“That is what we are demanding shall be done in time of peace. It is possible for the Government, by methods of taxation and by other methods, to take hold of that purchasing power, and to say that, exactly as they told manufacturers and workers that they must turn out shells and munitions of all sorts to support the fighting man, so they must turn out houses and necessities for those who are making the country a country of peace.”
State: Economics & Social Policy
As It Happened – C R Attlee
It may not be without interest to recall that twenty-seven years afterwards in my General Election broadcast I struck the same note when I said:
‘… The Labour Party believes that if you want certain results you must plan to ensure them; that in peace as in war the public interest must come first, and that if in war, despite the diversion, and despite the shortage of supply imposed by war conditions, we were able to provide food, clothing and employment for all our people, it is not impossible to do the same in peace, provided the Government has the will and the power to act….’
Instead of deciding on a policy and standing or falling by it, MacDonald and Snowden persuaded the Cabinet to agree to the appointment of an Economy Committee, under the chairmanship of Sir George May of the Prudential Insurance Company, with a majority of opponents of Labour on it. The result might have been anticipated. The proposals were directed to cutting the social services and particularly unemployment benefit. Their remedy for an economic crisis, one of the chief features of which was excess of commodities over effective demand, was to cut down the purchasing power of the masses.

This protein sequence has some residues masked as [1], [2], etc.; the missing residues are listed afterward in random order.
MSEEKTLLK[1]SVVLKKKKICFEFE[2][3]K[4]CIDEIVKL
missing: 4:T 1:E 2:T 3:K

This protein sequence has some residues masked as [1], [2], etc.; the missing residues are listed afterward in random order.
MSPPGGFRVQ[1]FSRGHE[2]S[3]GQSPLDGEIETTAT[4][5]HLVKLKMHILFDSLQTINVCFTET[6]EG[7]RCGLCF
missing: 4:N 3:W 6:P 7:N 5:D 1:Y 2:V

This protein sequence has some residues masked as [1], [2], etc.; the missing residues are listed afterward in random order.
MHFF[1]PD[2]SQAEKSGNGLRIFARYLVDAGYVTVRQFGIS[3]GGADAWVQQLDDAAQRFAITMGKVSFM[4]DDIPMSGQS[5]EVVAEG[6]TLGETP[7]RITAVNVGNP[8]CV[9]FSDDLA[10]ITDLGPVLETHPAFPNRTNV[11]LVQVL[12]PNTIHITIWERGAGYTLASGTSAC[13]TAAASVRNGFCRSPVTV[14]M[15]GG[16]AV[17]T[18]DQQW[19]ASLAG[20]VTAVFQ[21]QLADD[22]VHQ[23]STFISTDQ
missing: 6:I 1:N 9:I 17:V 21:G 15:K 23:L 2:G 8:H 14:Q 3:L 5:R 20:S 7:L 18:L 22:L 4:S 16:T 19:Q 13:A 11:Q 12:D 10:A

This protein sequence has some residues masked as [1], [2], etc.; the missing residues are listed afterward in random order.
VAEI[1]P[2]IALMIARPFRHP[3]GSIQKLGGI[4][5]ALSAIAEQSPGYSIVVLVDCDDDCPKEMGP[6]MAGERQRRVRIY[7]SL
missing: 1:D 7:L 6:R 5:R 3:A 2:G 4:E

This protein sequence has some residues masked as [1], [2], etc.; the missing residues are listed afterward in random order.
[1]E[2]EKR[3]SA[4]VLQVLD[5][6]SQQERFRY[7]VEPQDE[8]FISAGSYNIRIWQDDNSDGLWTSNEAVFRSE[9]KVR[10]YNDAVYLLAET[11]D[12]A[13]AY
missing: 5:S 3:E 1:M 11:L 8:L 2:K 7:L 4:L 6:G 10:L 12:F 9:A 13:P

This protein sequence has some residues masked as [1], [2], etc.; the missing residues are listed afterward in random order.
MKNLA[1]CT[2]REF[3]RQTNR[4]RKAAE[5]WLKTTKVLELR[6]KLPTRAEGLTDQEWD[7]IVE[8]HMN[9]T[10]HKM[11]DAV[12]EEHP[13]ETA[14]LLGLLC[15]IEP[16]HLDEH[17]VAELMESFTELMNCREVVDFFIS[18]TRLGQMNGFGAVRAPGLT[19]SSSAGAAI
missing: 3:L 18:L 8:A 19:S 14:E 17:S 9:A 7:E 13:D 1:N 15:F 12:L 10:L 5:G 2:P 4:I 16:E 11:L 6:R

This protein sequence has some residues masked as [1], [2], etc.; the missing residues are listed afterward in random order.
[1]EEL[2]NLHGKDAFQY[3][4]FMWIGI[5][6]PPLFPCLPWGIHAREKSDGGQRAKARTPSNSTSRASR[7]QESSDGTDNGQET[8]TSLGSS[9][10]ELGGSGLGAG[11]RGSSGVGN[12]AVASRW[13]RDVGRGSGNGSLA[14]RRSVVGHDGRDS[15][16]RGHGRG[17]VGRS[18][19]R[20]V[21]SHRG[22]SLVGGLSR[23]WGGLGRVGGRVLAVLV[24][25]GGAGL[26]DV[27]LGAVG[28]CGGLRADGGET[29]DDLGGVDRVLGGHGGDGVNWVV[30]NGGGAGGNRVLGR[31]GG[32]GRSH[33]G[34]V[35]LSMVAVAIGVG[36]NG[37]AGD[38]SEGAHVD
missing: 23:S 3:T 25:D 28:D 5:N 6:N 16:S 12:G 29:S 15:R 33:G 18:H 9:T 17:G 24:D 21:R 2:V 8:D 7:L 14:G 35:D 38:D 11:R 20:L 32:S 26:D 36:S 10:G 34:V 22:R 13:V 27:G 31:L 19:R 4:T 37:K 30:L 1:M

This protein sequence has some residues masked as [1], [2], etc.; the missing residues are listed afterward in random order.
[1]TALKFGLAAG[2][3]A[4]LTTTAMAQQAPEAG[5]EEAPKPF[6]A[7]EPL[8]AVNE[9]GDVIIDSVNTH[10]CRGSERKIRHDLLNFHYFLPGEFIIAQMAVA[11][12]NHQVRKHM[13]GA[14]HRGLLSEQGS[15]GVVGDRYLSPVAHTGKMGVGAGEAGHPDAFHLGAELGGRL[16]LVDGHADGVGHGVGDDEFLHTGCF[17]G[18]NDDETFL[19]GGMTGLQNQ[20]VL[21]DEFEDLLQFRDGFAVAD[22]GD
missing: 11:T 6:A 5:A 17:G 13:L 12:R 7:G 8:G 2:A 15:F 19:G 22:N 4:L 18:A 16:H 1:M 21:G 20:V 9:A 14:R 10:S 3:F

“Our powers to deal with the housing situation were limited and there was not much space for buildings, but we did what we could. It was, however, possible for us to get existing houses repaired. We appointed a number of extra sanitary inspectors, made a complete survey of the borough, served over 40,000 legal notices on house-owners to repair their property and we saw that they were enforced.
In another field great progress was made. Infant mortality had long been high. We instituted health visitors, ante-natal clinics, etc. and brought the death rate down to be one of the lowest in London.
“But the fighting core of the party was the I.L.P whose leader, Keir Hardie, was now reinforced in the house of Commons by MacDonald, Snowden, Clynes and others.